As we start to imagine our next Beltane Fire Festival for Calton Hill, the Blues uphold the ancient traditions of our celebration and help our groups draw all their strands together into one cohesive story about the May Queen’s reunion with the Green Man and Summer’s return. We welcome Caroline, Josh, Ella and Gav to this essential role.
Caroline is deeply Blue. For me this means stability, truth, strength; a connection with the ground, fire, the seasons, the ritual, the air, mountains and the sea.
Photo of Caroline by JR Peterson
Since settling in Edinburgh, Beltane (and Samhuinn, Imbolc and Lughnasadh) have been the cornerstones of my life, rooting me in a community that is rooted to the earth and her rhythm of the seasons. The festivals (and more importantly, the preceding months in which we co-create them) have given me some of the richest experiences of my life, and greatly deepened my connection to life, nature, and community—culminating with 2016’s Beltane, when I had the honour to embody the Green Man. Following that, I was called to join Blue, and it has been immensely rewarding to help other folks find the experiences I’ve had, and to have a close-up view as our rainbow community learns to dance together.
I believe that what makes our festivals so fulfilling is that they are not mere performances or art projects, but living rituals that seek to awaken a sense of connection, magic and wonder that persists in the lives of everyone involved, far beyond the event of the festival itself. I see the role of Blue as guardian of that ritual element. We act as bridges, with one eye on the past and one on the present, to help preserve the traditions without their becoming stale. We act as conductors, helping the Court and the different groups to see themselves as part of a bigger whole. And we act as elders and guides, drawing out of that river of stories that make us who we are.
Photos of Josh by Bleu Hope (left) and Martin McCarthy (right)
I’m over the moon to be returning as a Beltane Blue after my first festival as Blue last Samhuinn.
I walked into an Open Meeting a good while ago when I still had blonde hair – so around 2010, maybe ’11? I never remember the number of the years I’ve done in our community.
It all started with a friend I’d met while working in a crystals shop. Knowing a little bit about the tradition of Beltane and persuaded I’d like the people behind the festival, I nervously went to my first Open Meeting. I never thought I could become part of such a clearly close knit group of people – let alone be Blue! Little did I know that I’d spend years with this diverse mad bunch.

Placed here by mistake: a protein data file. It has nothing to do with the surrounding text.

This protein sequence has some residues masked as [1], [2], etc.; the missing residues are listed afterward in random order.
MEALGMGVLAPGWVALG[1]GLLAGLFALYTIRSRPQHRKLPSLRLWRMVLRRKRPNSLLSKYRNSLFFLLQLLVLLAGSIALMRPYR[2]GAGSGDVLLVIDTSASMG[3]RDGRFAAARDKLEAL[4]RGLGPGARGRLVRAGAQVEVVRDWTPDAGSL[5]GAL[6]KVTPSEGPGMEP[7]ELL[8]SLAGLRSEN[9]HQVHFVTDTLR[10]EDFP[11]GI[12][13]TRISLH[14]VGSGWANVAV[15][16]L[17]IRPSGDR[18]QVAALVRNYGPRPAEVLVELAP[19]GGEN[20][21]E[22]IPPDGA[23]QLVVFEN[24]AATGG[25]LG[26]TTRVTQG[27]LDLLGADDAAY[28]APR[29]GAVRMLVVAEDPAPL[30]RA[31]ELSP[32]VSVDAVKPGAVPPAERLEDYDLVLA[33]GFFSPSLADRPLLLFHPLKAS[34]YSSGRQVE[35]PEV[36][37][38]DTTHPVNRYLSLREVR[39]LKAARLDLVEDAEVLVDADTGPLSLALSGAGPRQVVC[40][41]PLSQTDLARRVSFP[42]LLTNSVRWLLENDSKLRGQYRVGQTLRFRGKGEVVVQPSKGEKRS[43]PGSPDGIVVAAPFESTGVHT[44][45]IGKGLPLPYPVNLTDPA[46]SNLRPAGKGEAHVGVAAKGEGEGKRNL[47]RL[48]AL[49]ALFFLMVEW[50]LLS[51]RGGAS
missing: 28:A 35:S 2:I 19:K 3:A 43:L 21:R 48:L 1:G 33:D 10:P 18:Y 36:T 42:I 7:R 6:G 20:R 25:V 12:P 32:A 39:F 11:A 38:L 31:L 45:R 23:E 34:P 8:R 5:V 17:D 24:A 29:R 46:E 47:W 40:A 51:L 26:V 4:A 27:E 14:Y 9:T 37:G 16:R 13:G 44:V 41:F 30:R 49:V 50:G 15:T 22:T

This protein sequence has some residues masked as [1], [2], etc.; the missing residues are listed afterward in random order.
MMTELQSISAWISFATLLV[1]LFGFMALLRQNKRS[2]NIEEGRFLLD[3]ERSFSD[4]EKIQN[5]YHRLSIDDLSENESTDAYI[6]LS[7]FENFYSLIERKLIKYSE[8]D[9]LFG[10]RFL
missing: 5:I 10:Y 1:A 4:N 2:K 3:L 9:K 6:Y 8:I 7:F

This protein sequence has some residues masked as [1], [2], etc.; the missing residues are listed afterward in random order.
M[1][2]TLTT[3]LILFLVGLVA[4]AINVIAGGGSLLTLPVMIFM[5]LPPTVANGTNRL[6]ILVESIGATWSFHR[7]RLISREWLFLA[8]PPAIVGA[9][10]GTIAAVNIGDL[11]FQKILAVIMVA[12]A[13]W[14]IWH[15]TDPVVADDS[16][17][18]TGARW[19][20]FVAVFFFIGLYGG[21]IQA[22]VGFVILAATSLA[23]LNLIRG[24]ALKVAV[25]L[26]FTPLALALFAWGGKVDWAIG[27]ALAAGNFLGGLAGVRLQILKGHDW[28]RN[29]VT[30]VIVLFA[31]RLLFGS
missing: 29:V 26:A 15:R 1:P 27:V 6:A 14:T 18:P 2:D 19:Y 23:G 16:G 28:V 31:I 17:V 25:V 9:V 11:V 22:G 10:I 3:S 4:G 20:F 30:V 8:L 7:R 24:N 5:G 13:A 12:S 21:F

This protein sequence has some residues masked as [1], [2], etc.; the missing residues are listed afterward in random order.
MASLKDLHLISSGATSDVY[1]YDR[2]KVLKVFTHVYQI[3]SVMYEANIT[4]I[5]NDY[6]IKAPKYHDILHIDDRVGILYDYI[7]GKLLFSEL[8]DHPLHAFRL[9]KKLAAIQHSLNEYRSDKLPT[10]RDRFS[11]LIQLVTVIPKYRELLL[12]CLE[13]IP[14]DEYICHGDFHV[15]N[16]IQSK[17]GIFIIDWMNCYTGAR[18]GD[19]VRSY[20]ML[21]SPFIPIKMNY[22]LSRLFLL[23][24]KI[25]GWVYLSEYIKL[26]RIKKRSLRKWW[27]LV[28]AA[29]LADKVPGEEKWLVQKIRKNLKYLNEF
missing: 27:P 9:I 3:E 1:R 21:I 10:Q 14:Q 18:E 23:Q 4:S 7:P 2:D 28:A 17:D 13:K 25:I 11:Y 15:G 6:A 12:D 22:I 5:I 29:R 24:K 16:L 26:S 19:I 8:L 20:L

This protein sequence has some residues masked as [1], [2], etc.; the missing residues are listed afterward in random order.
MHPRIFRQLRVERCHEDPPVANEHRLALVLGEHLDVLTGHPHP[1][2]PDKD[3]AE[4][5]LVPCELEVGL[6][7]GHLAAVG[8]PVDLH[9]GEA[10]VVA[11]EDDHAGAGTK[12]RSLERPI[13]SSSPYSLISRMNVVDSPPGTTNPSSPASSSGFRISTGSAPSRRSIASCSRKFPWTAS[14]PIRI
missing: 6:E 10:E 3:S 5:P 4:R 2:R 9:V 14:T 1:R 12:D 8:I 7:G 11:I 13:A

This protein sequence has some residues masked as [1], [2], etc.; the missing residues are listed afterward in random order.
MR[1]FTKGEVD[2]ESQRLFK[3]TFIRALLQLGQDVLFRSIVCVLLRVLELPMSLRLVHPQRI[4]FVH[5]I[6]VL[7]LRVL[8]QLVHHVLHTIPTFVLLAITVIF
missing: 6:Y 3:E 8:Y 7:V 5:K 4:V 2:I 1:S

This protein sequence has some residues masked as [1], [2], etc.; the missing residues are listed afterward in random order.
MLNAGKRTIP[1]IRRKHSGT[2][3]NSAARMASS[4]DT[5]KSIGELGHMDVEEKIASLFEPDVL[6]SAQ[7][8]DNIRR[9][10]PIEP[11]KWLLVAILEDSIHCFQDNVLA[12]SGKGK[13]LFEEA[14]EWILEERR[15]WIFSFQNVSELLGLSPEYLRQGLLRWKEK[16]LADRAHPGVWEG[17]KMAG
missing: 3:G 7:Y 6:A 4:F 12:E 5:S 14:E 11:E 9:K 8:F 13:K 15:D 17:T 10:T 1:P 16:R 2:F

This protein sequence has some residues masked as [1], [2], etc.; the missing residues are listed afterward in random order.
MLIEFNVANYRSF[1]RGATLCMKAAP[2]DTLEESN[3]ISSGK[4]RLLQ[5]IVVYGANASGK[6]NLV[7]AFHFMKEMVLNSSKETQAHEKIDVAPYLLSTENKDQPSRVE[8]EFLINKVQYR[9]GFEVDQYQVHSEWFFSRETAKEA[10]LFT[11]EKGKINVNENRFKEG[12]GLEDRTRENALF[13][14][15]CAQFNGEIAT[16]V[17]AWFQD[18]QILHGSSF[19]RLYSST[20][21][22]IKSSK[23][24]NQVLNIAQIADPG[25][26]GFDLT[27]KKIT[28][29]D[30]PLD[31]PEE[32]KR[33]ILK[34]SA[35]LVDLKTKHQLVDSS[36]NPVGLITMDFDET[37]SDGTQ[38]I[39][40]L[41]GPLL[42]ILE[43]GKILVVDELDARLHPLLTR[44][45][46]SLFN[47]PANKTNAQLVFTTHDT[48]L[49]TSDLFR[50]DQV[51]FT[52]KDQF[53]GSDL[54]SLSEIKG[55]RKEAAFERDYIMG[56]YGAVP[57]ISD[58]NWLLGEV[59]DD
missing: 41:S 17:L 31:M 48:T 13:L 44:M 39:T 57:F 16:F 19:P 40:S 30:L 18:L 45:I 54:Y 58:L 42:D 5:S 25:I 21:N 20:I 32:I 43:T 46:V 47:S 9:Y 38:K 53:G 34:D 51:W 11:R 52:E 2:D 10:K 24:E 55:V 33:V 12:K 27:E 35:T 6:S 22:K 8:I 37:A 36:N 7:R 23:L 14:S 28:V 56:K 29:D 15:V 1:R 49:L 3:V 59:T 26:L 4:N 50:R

I’ve been painted many a colour, drummed, danced, sung, meditated, done acro, ritualled, led groups, supported the May Queen. Tried to keep it quiet and failed. Had the honour of embodying the Cailleach. Through each festival I’ve forged friendships for a lifetime, danced with more joy than I thought was possible, learnt invaluable skills, had some of my strongest life experiences, and been supported through some of the hardest challenges.
Being asked to be Blue, I was humbled and shook. I remember over the years thinking lots of things about the Blues and experiencing them there on the periphery holding ritual space. Helping others experience what the society can offer them as individuals is a sacred space (that includes email!). Storytelling on all scales and in all its forms is a personal passion. It’s part of being human and feeling connected. The festivals tell the ancient tale of the natural cycles – one of humanity’s key stories that has been constantly reinterpreted. In this story there is magic, which I’m privileged to be a part of.
As Blues have been in the past for me, I’m here. I will endeavour to be as helpful as I can. I will probably suggest tea, as it’s part of the answer to many a thing and I’m Yorkshire born.
Photo of Ella by Ashley Erdman.
Jamie joins us as a brand new Blue this year.
There was an old Beastie and red
Who span fire and hit drums till he bled
But one day, he knew
It was time to be Blue
And was so happy he stood on his head.
Photos of Gav by Maria Gonzalez (left) and Neil Barton (right)
Featured image by Andion Galvi for Beltane Fire Society. All Rights Reserved.